While everyone focuses on Donald Trump’s fading prospects of winning the November presidential election, there’s a more important question at stake these next 13 weeks:
Is Donald Trump killing the Republican Party?
Although blind partisans — in unusual abundance this cycle — might wish for that, they really shouldn’t: Because the historic enduring success of the 240-year-old American democratic experience owes its vitality and longevity to the rough balance and competitive capability for change belonging to two of the world’s three oldest political parties.
The Democratic Party, which predated Britain’s Conservatives, assembled in 1832 around Andrew Jackson’s re-election bid. Republicans aggregated as an alternative in 1854 and won the White House in only their second competition, with Lincoln in 1860.
Thanks to President Barack Obama’s overreach, arrogance and missteps, the GOP had a good run in recent years. It captured the House of Representatives in 2010, enlarged its majority, then took tenuous Senate control two years ago as voters chose a divided government.
Beyond Washington, Republicans now hold 31 governor’s offices and both legislative houses in 16 of these states, important for current legislation but also as political training grounds for future office-seekers in bigger leagues.
Trump’s behavior has been, uh, nontraditional, and that won a record primary total from angry GOP voters in a crowded field. Now that he’s in a general election contest, Trump appears determined to help Hillary Clinton any way he can.
By all rights, Clinton should become the first major-party female presidential nominee to be crushed in a general election.
She’s been around long enough to accrue many enemies. She’s strident, an awful speaker and campaigner, and displays the stage charm of a terse librarian. In a speech the other day Clinton even read aloud her teleprompter reminder to “(sigh).”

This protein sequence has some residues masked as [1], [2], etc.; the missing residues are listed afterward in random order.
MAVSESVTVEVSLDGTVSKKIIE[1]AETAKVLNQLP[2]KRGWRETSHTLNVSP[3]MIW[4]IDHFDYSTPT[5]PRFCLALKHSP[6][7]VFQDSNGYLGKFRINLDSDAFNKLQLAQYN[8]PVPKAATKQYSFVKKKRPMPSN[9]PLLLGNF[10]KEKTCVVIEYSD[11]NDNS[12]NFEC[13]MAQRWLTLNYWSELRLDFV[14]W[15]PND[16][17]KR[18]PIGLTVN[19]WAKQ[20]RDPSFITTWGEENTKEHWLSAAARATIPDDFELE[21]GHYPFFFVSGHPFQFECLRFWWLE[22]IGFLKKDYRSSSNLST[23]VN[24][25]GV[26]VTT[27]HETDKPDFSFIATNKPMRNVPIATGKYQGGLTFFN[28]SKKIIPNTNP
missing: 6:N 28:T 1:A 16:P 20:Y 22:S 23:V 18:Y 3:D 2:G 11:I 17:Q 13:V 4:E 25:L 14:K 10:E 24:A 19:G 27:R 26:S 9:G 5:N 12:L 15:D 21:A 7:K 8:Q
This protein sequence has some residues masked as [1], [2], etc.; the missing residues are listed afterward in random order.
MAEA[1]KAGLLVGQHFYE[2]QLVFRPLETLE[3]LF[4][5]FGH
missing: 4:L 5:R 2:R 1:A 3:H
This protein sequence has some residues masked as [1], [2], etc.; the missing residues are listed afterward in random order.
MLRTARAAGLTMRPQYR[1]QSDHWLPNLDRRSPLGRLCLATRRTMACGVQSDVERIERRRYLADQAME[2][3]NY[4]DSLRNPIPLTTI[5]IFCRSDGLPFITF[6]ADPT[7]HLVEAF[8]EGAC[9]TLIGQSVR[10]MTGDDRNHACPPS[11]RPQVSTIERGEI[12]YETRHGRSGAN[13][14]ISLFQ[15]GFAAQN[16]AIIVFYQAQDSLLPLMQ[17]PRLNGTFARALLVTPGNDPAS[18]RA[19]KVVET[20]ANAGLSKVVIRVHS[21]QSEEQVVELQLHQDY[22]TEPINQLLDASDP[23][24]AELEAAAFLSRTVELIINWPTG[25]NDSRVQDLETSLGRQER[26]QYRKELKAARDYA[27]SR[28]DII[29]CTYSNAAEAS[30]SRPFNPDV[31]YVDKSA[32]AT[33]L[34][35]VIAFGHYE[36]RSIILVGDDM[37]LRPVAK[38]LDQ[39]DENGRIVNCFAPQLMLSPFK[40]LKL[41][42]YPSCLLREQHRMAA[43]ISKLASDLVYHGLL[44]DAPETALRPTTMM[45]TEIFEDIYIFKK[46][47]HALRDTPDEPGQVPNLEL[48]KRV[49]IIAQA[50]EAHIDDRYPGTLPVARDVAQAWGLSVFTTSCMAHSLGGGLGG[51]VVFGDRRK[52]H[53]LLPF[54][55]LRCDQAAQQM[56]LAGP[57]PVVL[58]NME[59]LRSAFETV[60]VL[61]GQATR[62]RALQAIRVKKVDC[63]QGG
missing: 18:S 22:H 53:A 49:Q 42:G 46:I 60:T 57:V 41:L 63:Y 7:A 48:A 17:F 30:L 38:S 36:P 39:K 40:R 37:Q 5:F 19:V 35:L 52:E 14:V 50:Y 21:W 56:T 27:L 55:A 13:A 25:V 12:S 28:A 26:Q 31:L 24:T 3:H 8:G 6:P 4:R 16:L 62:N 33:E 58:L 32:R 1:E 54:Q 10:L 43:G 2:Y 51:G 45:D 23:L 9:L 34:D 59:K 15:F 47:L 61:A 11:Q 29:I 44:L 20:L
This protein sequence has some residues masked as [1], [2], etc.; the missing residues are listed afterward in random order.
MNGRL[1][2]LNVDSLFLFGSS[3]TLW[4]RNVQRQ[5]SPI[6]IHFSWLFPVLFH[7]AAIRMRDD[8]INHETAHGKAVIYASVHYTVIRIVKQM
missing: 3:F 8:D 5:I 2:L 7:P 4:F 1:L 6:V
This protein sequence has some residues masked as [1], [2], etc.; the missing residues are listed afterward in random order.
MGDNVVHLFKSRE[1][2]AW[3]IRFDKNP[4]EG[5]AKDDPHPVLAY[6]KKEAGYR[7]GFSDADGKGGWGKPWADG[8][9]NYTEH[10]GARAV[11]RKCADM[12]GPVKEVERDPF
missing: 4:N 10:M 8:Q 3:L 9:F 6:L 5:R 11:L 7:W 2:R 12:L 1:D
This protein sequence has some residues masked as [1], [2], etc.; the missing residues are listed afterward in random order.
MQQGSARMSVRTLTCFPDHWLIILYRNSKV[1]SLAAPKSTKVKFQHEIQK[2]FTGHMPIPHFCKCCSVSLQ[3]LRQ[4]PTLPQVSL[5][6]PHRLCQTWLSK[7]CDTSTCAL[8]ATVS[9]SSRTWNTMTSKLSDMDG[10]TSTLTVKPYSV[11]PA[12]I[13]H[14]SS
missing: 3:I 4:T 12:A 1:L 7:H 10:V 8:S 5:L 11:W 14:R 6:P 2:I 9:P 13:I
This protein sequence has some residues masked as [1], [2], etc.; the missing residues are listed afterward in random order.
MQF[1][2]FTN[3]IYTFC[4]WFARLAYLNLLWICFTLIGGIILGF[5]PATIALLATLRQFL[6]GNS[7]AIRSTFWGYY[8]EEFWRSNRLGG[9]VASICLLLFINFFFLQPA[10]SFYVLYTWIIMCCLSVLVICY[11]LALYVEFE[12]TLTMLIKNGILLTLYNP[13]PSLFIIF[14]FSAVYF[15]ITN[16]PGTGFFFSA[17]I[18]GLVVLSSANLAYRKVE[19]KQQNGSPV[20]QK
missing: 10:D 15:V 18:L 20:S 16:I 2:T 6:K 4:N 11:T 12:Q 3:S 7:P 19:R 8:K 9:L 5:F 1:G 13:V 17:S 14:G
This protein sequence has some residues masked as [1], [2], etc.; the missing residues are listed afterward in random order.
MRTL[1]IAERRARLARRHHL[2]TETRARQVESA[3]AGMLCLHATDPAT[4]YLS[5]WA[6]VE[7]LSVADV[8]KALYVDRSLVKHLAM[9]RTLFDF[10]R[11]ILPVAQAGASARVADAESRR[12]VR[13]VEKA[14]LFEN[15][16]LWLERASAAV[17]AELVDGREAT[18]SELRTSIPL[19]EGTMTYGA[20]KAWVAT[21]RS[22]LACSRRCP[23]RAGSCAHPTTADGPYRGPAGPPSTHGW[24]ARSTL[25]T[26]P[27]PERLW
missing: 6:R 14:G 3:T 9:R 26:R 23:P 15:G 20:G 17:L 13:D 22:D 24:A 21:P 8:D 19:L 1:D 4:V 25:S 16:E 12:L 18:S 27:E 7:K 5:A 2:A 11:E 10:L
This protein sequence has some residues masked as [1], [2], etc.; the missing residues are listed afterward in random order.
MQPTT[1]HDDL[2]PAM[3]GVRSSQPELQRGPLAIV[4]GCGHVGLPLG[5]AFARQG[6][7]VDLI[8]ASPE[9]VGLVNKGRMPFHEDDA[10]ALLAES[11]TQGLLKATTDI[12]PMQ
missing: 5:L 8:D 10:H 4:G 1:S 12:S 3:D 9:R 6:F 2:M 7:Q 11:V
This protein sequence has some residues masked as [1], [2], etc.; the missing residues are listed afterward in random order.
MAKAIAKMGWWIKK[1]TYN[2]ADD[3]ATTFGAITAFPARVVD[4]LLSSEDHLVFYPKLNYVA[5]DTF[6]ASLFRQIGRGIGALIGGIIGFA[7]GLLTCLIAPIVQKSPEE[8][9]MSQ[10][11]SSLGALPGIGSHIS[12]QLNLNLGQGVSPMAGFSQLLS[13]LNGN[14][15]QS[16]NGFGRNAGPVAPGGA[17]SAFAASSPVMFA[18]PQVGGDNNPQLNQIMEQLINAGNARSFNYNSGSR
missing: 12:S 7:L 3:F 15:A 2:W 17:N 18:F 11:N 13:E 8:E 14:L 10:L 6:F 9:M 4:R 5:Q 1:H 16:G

Clinton’s inept State Department management certainly benefited Russia and hubby Bill’s speaking fees. But it led to a lawless Libya, ongoing Syrian carnage, the rise of Islamic State and that murderous Benghazi night.
Then there’s her “extremely careless” handling of national security documents on an unauthorized private email server, and ever since, her serial lies about it, documented by the FBI director.
A majority of Americans do not trust the woman who wants a third Obama term. And two of three think the country is on the wrong track.
The only thing going for Clinton is Trump, who’s “running” the most inept campaign of modern times, if getting elected is his goal.
The self-proclaimed self-funder is woefully underfunded, understaffed and unorganized. Clinton forces, more than 800-strong across the country, have already booked $98 million in autumn ads; Trump troops have scheduled barely $800,000.
Trump claimed that his ability to garner free media negated the need for major fundraising. But his free media since Cleveland has had nothing to do with critiquing Clinton or promoting GOP plans.
Nine of 10 Democrats say they’ll vote for Clinton, even reluctantly. Not quite 7 of 10 Republicans say the same of Trump.
So what’s Trump doing to expand his already-minority party? He’s gratuitously attacking Gold Star families and other Republicans, including House Speaker Paul Ryan. It’s the politics of pique.
His unfavorables now average 60 percent, a 25-point gap with his favorable ratings. For comparison, in 1964 GOP nominee Barry Goldwater had only a 47 percent unfavorable rating. He lost 44 states.
Republicans fear the Trump impact on keeping the Senate — where the GOP defends 13 more seats this time than Democrats do — and perhaps even on a once-impregnable House majority.
History, however, suggests Republican resilience and reinvention. In 1912, the Republican Party seemed fractured beyond repair when former President Teddy Roosevelt challenged his GOP successor, Howard Taft. Together, they earned 50 percent of the popular vote but handed the election to Democrat Woodrow Wilson with 42 percent.
But only eight years later the Harding-Coolidge ticket took 37 states, restoring GOP White House dominance for 12 years. To end 20 years of Roosevelt-Truman terms it took a supreme allied commander, Gen. Dwight Eisenhower, in 1952.
Richard Nixon won the Oval Office only four years after the Goldwater debacle. Ronald Reagan smashed Jimmy Carter’s re-election hopes in 1980, igniting an unusual three-term White House occupancy by the same party with himself and George H.W. Bush.
This year Clinton seeks to extend Democrats’ White House reign into a third straight term. Strangely, she may get it only because of the Republican nominee.
Andrew Malcolm is an author and veteran national and foreign correspondent covering politics since the 1960s. Follow him @AHMalcolm.